English professor retires after 46 years of teaching

English professor retires after 46 years of teaching

Caroline Derksen, Staff Writer

English professor Huck Gutman gave an apologetic look as he peered down at his ringing phone and said, “Do you mind if I take this? If it were anyone but my wife, I wouldn’t answer.”

The 73-year-old professor will be retiring after the spring semester.

He has been a part of the UVM English department for the last 46 years, and served as Sen. Bernie Sanders’ chief of staff until 2012.

The interview itself would end up being only 10 minutes long, while the remaining 35 consisted of Gutman leading a conversation about society’s reliance on technology.

Gutman teaches American Poetry, one of his greatest passions in life.

“I see poetry as a way to communicate emotion that we don’t do normally,” he said.

Sophomore Jaime Benson took one of Gutman’s classes. He once came to see Gutman about a paper he was writing for the course, but they didn’t get to that until the end, he said.

“Instead of sitting in his office and talking dryly about the points of the poem I’d missed, we got sandwiches from Pam’s deli, sat on the steps of Old Mill and talked about life with a capital L and why I came to UVM,” Benson said.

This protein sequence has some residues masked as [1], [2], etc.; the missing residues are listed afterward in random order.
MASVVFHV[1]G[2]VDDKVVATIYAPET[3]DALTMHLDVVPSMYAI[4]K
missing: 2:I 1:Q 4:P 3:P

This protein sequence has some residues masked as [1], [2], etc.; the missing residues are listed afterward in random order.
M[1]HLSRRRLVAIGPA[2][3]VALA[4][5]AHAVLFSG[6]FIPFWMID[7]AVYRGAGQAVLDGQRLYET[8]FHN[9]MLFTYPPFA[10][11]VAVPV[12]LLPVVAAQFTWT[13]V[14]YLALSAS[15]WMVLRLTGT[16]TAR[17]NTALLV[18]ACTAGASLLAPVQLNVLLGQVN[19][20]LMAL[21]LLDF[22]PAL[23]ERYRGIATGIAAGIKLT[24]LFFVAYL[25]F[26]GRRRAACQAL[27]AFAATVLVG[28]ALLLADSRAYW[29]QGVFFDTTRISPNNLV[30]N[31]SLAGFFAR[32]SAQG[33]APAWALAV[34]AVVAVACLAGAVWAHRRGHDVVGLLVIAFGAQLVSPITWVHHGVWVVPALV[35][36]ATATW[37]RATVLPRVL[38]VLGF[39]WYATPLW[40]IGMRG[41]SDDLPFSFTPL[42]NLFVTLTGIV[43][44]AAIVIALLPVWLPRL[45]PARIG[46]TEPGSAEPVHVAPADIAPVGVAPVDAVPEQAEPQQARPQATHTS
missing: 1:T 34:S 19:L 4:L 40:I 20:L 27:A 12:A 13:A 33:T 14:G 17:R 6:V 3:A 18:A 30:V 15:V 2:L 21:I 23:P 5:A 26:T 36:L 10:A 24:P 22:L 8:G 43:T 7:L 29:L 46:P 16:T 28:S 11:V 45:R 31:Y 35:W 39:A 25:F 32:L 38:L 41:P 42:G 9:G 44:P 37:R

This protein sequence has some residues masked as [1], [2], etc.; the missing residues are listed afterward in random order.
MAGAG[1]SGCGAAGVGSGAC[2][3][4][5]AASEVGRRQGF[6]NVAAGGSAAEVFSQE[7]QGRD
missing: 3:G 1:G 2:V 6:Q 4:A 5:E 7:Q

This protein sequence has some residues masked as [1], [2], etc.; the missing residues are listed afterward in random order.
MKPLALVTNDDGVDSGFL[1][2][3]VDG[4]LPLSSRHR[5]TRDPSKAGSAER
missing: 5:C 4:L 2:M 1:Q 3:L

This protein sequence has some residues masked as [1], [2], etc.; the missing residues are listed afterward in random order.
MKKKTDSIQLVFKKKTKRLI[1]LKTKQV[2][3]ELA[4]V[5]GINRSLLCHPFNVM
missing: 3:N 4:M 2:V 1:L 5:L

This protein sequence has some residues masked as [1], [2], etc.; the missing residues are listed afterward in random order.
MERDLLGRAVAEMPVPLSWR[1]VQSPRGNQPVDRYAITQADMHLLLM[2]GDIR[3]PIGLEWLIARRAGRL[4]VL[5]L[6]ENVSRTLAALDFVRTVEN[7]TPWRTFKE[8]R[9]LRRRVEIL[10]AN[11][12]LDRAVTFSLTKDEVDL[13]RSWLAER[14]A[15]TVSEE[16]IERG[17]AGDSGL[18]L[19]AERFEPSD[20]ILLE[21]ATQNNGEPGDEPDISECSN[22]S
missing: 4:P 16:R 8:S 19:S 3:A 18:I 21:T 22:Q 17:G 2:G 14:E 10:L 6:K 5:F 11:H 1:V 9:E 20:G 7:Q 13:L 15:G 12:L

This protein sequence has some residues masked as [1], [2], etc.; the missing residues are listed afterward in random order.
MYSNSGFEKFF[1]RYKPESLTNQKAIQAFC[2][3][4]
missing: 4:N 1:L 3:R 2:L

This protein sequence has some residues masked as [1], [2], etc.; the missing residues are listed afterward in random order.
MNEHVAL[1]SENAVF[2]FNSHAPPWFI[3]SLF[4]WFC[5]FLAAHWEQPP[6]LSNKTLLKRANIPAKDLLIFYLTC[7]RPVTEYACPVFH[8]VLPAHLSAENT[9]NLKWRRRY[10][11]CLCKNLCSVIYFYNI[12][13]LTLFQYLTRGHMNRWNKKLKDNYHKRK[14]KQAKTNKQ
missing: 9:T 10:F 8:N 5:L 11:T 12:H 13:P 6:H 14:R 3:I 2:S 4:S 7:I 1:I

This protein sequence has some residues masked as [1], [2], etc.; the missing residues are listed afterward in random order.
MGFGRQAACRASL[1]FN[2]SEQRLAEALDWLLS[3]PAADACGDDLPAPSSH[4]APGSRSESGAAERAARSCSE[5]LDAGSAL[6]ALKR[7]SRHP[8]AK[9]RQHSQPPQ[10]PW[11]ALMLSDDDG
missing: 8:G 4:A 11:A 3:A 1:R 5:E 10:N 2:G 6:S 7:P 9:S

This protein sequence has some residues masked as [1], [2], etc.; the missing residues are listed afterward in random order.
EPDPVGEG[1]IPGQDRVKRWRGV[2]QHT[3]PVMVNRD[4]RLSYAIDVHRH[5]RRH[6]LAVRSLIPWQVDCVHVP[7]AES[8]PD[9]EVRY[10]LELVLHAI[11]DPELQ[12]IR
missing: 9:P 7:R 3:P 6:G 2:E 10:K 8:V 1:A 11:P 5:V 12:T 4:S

Gutman has a plan for retirement. He expressed a desire to teach poetry in prisons.

“People in prison don’t have anything to do or anywhere to go,” he said. “I believe that poems could reach these people.”

English Department Chair and former University President Dan Fogel said Gutman gave him a great gift when he came to UVM as president.

“Gutman knew how much I missed teaching and how I wanted to get back in the classroom with students, so he offered me to co-teach with him,” Fogel said.

Benson said taking Gut- man’s poetry class was a lot different than being in a traditional course.

Gutman took everything from high school poetry and threw it out the window, Benson said.

“We could go from discussing Walt Whitman to the best breads at City Market, but it was always a cohesive, worthwhile discussion,” he said.

Gutman said he would never forget the students at UVM.

“In my classes, there have been students that have opened up my mind about poems and made me think about them in a different way,” he said.